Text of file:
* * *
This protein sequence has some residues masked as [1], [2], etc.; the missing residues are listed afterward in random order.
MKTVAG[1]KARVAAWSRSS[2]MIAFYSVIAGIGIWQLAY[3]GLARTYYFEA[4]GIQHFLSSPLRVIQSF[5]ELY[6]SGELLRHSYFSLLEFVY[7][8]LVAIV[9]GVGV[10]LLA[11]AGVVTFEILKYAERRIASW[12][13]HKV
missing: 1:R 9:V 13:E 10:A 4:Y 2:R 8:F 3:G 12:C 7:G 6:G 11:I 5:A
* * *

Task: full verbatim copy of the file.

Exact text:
This protein sequence has some residues masked as [1], [2], etc.; the missing residues are listed afterward in random order.
MKTVAG[1]KARVAAWSRSS[2]MIAFYSVIAGIGIWQLAY[3]GLARTYYFEA[4]GIQHFLSSPLRVIQSF[5]ELY[6]SGELLRHSYFSLLEFVY[7][8]LVAIV[9]GVGV[10]LLA[11]AGVVTFEILKYAERRIASW[12][13]HKV
missing: 1:R 9:V 13:E 10:A 4:Y 2:R 8:F 3:G 12:C 7:G 6:G 11:I 5:A